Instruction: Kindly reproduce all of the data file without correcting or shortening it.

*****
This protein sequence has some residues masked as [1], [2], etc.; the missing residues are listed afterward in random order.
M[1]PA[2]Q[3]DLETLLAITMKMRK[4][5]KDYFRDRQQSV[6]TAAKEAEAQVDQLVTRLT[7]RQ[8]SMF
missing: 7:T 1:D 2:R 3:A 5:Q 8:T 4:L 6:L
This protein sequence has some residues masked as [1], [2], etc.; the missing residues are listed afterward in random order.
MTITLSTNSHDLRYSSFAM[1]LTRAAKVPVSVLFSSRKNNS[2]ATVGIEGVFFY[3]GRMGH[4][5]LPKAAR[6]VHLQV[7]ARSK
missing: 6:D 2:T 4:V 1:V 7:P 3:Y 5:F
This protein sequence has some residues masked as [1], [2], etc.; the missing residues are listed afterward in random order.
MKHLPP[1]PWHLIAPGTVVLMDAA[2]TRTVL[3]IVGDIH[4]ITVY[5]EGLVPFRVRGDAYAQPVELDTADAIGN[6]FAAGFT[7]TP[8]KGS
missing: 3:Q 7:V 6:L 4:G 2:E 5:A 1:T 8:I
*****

This protein sequence has some residues masked as [1], [2], etc.; the missing residues are listed afterward in random order.
M[1]PA[2]Q[3]DLETLLAITMKMRK[4][5]KDYFRDRQQSV[6]TAAKEAEAQVDQLVTRLT[7]RQ[8]SMF
missing: 7:T 1:D 2:R 3:A 5:Q 8:T 4:L 6:L
This protein sequence has some residues masked as [1], [2], etc.; the missing residues are listed afterward in random order.
MTITLSTNSHDLRYSSFAM[1]LTRAAKVPVSVLFSSRKNNS[2]ATVGIEGVFFY[3]GRMGH[4][5]LPKAAR[6]VHLQV[7]ARSK
missing: 6:D 2:T 4:V 1:V 7:P 3:Y 5:F
This protein sequence has some residues masked as [1], [2], etc.; the missing residues are listed afterward in random order.
MKHLPP[1]PWHLIAPGTVVLMDAA[2]TRTVL[3]IVGDIH[4]ITVY[5]EGLVPFRVRGDAYAQPVELDTADAIGN[6]FAAGFT[7]TP[8]KGS
missing: 3:Q 7:V 6:L 4:G 2:E 5:A 1:T 8:I